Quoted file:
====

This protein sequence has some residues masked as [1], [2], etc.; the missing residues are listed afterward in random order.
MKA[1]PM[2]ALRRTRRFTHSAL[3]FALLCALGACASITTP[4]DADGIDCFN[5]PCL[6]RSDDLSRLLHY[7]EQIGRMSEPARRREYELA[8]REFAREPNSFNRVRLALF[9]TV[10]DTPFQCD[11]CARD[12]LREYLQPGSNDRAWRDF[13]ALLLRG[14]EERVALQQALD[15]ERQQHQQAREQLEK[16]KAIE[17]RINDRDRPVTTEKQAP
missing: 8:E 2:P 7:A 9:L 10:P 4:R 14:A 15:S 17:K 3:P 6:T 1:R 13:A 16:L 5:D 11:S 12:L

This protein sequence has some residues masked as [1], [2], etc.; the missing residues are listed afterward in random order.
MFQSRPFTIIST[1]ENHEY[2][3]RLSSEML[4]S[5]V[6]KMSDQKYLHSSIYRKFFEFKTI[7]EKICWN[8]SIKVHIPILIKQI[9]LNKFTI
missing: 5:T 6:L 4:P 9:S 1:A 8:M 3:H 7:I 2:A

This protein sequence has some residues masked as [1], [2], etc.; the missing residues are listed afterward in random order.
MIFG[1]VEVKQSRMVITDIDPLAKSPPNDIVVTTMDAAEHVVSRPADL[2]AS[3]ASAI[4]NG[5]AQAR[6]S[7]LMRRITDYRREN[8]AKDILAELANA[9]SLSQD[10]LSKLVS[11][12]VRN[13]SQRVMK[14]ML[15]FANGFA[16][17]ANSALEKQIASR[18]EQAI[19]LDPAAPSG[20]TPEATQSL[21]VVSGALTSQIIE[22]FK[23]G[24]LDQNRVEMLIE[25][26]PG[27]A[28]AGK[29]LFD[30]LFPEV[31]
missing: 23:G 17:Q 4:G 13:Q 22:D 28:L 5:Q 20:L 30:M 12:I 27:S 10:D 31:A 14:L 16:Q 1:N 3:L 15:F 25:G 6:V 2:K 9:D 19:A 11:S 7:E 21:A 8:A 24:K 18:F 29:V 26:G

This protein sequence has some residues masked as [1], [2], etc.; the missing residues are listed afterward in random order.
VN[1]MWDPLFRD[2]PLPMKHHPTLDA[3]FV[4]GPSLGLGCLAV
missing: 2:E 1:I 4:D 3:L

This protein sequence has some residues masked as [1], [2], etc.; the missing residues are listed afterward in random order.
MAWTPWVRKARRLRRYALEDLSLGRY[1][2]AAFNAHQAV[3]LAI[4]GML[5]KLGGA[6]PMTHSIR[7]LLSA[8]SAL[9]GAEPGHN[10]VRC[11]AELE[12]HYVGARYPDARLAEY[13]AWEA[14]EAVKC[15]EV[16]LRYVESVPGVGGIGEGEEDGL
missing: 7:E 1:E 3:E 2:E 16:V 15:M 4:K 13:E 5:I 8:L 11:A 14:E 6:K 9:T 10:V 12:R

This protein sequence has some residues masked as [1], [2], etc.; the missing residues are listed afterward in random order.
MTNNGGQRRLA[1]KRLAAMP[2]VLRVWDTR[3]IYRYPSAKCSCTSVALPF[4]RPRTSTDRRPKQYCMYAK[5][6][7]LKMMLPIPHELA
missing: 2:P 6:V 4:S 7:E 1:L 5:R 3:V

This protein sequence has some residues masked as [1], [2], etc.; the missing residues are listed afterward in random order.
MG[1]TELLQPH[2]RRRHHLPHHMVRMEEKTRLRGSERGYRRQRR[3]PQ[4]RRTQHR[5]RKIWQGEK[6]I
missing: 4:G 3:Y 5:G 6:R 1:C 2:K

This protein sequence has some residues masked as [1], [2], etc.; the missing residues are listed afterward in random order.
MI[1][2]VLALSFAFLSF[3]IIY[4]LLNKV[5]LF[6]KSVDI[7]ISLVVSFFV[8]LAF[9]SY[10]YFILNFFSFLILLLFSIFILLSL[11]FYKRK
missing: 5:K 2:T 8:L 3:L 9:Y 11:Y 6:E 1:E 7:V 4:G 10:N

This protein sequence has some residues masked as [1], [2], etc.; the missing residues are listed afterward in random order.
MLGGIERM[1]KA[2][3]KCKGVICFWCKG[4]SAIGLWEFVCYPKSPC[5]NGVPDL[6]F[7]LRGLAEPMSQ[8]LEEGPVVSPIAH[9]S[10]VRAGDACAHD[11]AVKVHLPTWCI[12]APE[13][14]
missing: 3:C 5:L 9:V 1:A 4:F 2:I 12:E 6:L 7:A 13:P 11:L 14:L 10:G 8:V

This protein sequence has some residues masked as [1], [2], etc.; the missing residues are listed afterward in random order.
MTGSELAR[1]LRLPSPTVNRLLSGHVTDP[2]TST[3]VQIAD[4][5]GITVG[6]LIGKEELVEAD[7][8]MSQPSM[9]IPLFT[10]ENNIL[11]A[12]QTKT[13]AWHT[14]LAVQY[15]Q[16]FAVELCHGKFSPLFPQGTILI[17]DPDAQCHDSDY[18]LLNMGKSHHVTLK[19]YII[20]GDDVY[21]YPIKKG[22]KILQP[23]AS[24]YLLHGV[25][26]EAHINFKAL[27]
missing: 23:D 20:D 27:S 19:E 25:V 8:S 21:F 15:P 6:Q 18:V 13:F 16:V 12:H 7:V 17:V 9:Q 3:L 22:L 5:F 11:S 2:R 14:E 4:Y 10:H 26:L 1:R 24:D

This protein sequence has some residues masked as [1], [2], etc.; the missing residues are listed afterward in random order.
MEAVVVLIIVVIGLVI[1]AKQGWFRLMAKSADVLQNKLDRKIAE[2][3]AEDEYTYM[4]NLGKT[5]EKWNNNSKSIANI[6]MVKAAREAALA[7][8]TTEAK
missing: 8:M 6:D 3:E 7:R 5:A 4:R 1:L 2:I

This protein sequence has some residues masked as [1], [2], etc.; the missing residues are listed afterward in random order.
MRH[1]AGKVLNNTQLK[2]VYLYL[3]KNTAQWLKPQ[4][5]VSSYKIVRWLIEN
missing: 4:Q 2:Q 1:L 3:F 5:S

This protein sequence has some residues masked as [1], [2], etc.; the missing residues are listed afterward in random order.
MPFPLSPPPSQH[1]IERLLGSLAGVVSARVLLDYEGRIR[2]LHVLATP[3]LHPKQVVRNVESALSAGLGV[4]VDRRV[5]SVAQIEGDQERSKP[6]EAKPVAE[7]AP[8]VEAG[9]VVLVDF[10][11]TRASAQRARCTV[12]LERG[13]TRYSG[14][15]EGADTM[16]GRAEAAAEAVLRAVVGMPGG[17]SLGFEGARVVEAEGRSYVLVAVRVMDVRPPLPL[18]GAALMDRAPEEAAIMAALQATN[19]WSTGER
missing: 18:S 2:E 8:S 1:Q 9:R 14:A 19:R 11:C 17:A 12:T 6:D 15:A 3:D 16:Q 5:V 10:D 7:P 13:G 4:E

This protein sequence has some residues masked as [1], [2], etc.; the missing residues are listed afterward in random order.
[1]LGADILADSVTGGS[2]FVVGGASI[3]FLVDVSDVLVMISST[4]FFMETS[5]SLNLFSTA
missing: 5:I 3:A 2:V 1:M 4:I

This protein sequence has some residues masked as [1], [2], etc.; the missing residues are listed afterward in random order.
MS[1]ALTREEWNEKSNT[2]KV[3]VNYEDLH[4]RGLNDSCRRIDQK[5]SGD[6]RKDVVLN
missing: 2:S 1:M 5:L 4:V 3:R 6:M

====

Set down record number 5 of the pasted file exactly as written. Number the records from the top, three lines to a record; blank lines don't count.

This protein sequence has some residues masked as [1], [2], etc.; the missing residues are listed afterward in random order.
MAWTPWVRKARRLRRYALEDLSLGRY[1][2]AAFNAHQAV[3]LAI[4]GML[5]KLGGA[6]PMTHSIR[7]LLSA[8]SAL[9]GAEPGHN[10]VRC[11]AELE[12]HYVGARYPDARLAEY[13]AWEA[14]EAVKC[15]EV[16]LRYVESVPGVGGIGEGEEDGL
missing: 7:E 1:E 3:E 2:E 16:V 15:M 4:K 13:E 5:I 8:L 11:A 14:E 6:K 9:T 10:V 12:R